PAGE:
Mackenzie spent the following winter at Chipewyan, despondent and lonely. “What a situation, starving and alone!” he writes to his cousin. The hard life was beginning to wear down the dauntless spirit. “I spend the greater part of my time in vague speculations. . . . In fact my mind was never at ease, nor could I bend it to my wishes. Though I am not superstitious, my dreams cause me great annoyance. I scarcely close my eyes without finding myself in company with the dead.”
The following winter Mackenzie left the West never to return. The story of his travels was published early in the nineteenth century, and he was knighted by the English king. The remainder of his life was spent quietly on an estate in Scotland, where he died in 1820.
[Illustration: The Mouth of the Mackenzie by the Light of the Midnight Sun.—C. W. Mathers.]
LEWIS AND CLARK
The First White Men to ascend the Missouri to its Sources and descend the Columbia to the Pacific—Exciting Adventures on the Canons of the Missouri, the Discovery of the Great Falls and the Yellowstone—Lewis’ Escape from Hostiles
The spring of 1904 witnessed the centennial celebration of an area as large as half the kingdoms of Europe, that has the unique distinction of having transferred its allegiance to three different flags within twenty-four hours.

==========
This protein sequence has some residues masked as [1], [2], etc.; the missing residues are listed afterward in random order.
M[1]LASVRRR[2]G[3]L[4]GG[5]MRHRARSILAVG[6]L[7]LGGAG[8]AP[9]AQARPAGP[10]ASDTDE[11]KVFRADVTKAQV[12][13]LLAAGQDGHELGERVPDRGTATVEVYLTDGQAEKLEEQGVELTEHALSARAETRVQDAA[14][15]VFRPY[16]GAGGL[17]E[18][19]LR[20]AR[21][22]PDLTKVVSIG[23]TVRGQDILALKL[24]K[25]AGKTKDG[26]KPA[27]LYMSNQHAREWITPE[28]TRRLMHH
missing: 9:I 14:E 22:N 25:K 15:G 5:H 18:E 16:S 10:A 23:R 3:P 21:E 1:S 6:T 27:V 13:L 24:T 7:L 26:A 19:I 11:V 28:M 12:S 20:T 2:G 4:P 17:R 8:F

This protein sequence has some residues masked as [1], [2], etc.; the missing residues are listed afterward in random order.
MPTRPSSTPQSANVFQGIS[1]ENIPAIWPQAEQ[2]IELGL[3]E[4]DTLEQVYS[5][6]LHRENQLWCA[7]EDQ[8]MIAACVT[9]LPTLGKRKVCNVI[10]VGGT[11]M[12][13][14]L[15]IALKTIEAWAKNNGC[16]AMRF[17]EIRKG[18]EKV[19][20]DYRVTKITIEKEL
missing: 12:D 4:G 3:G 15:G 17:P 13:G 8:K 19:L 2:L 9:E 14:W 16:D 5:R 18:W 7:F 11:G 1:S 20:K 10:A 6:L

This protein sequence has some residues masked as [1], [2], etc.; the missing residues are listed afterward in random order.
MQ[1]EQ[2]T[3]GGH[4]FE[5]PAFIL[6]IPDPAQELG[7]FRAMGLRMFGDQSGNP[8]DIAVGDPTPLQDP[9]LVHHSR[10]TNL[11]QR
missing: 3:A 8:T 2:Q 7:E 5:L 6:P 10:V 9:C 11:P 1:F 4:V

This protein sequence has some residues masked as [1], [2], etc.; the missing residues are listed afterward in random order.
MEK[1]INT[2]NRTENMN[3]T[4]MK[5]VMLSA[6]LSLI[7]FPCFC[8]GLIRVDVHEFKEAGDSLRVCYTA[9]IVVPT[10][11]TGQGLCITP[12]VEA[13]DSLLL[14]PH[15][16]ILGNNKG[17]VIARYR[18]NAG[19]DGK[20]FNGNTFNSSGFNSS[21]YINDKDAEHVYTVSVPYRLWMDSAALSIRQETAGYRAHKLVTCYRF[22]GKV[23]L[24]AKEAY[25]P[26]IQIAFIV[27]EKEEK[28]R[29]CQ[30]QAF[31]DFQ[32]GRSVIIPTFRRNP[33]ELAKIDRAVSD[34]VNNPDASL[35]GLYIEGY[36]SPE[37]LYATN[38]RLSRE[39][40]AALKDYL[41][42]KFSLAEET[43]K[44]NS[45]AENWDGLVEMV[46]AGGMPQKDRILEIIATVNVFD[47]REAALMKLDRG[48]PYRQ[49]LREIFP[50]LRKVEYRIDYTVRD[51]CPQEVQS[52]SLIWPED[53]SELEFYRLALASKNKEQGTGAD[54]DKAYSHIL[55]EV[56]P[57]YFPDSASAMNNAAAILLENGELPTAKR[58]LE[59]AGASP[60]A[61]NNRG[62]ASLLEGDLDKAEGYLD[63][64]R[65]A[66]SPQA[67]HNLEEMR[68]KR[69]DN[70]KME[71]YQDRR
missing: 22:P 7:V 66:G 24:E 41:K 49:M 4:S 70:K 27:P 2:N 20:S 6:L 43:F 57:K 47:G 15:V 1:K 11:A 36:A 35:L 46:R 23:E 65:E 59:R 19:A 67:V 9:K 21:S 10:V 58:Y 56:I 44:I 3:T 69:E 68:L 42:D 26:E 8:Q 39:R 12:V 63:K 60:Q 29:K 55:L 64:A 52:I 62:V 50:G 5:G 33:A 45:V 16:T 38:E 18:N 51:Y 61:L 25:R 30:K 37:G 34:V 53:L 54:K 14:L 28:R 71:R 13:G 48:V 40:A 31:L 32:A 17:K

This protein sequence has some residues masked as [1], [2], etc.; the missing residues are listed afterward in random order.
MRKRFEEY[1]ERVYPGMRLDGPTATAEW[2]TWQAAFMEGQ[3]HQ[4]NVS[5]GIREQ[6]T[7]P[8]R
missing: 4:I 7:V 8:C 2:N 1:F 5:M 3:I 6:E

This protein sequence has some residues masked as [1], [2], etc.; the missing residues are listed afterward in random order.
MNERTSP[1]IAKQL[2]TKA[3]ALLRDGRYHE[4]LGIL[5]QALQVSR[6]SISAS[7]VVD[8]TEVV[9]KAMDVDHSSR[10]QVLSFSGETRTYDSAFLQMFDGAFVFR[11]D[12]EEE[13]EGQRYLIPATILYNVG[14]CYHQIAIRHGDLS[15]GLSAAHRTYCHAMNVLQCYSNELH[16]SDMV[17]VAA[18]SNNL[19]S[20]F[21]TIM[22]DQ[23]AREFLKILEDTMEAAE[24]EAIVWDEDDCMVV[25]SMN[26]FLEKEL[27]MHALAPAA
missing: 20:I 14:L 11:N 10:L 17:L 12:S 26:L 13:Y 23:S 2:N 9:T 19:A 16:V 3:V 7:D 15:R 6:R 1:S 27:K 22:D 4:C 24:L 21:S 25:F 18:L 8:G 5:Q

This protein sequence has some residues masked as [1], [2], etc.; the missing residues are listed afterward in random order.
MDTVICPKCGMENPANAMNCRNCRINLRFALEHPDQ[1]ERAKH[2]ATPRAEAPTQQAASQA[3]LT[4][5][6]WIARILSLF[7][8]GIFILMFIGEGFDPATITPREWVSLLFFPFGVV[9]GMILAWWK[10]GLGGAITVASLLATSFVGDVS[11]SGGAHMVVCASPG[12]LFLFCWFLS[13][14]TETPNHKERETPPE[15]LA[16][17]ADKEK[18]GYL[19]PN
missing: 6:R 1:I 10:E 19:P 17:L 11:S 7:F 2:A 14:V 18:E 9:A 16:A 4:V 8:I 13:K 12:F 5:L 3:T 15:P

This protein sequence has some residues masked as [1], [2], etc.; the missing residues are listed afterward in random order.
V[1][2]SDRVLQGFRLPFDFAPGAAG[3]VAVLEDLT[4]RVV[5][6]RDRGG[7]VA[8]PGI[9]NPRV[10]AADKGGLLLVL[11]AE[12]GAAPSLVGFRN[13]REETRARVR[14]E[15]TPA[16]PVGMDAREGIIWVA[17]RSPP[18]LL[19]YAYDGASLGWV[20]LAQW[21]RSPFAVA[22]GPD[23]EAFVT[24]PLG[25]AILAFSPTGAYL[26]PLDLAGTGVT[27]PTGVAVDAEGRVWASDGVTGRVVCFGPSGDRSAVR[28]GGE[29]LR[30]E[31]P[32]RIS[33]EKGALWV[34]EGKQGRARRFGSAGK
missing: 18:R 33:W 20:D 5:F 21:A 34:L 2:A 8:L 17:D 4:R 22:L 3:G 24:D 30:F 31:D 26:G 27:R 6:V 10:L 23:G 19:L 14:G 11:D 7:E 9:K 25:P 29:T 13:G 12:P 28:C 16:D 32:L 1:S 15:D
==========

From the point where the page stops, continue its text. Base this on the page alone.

At the opening of the nineteenth century Spain had ceded all the region vaguely known as Louisiana back to France, and France had sold the territory, to the United States; but post-horse and stage of those old days travelled slowly. News of Spain’s cession and France’s sale reached Louisiana almost simultaneously. On March 9, 1804, the Spanish grandees of St. Louis took down their flag and, to the delight of Louisiana, for form’s sake erected French colors. On March 10, the French flag was lowered for the emblem that has floated over the Great West ever since—the stars and stripes. How vast was the new territory acquired, the eastern states had not the slightest conception. As early as 1792 Captain Gray, of the ship Columbia, from Boston, had blundered into the harbor of a vast river flowing into the Pacific. What lay between this river and that other great river on the eastern side of the mountains—the Missouri? Jefferson had arranged with John Ledyard of Connecticut, who had been with Captain Cook on the Pacific, to explore the northwest coast of America by crossing Russia overland; but Russia had similar designs for herself, and stopped Ledyard on the way. In 1803 President Jefferson asked Congress for an appropriation to explore the Northwest by way of the Missouri. Now that the wealth of the West is beyond the estimate of any figure, it seems almost inconceivable that there were people little-minded enough to haggle over the price paid for Louisiana—$15,000,000—and to object to the appropriation required for its exploration—$2500; but fortunately the world goes ahead in spite of hagglers.